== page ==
There’s a number of reasons why ECAL in Lausanne is such a popular destination for the world’s brightest and best visual communicators. For starters it’s got a hard-won reputation for turning raw talent into serious skill, then there’s all the visiting lecturers chosen for their excellence in their own particular field, not to mention the impressive facilities on offer to all students. But for us, one of the biggest factors in ECAL’s success is the way they promote their talent.
Take their new website for the Masters in Art Direction programme, for example. It’s a regularly updated site dedicated to one specific course that looks and feels as professional as any design agency’s online offering we’ve seen. It includes detailed information for prospective students, current news about the goings on of the course and an in-depth look at some of the best final projects from the past couple of years. It’s exactly the kind of platform that all creative institutions should be offering their graduating contingent, yet so few do. So congratulations to ECAL for going that little bit further for their students and for making me want to sign up to a masters in the process.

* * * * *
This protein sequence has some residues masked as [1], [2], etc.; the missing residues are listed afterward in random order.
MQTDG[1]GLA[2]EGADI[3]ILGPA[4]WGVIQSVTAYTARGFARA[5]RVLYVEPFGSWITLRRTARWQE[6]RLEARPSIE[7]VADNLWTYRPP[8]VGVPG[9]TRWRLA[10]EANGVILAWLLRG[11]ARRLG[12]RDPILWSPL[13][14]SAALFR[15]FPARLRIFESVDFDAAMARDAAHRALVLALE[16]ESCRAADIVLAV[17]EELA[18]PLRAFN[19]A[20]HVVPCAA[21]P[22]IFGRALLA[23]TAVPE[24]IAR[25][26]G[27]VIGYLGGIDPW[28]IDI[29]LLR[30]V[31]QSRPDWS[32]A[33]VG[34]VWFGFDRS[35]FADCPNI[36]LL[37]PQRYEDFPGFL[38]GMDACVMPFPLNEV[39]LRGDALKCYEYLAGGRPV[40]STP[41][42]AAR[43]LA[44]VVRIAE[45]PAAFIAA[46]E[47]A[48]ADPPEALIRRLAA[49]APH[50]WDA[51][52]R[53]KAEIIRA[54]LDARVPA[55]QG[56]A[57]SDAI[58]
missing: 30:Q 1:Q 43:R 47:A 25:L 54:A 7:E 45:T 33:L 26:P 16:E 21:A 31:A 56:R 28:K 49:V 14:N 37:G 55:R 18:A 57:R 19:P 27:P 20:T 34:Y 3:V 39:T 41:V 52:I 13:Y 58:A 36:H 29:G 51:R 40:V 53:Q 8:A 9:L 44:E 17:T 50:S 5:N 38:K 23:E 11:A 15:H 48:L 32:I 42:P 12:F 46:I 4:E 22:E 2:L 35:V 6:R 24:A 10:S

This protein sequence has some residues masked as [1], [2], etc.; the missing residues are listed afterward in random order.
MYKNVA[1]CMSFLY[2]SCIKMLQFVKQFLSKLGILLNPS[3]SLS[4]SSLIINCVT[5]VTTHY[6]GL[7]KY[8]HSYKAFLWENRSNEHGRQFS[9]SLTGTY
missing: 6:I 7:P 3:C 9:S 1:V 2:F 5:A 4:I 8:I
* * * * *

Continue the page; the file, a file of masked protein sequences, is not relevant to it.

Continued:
- Sean and Seng travelled to Mongolia to shoot for Arena Homme+
- Joshua T Gibbons provides an insight into the relaxed bachelor lifestyle of Cockney Stan
- New York-based Blake Lewis’ neat and considered portfolio exudes simplicity
- Latvian illustrator Zane Zlemeša's delicately painted drawings
- Photographer Carlota Guerrero on collaborating with Solange and getting signed to WeFolk (some NSFW)
- Linda Brownlee’s beautiful photography book captures family life in a Sicilian village
- Wes Anderson directs H&M Christmas advert starring Adrien Brody
- The New Look: Looking back at Roundel’s 1980s identity design for British Rail’s Railfreight
- Discussing cinema with Laura Marling on her directorial debut, Soothing
- London’s first crisp restaurant, Hipchips, launches with branding by Ragged Edge
- Richard Sandler’s street photography conveys the intricacies of city life
- A "stress opus" from cartoonist Nadine Redlich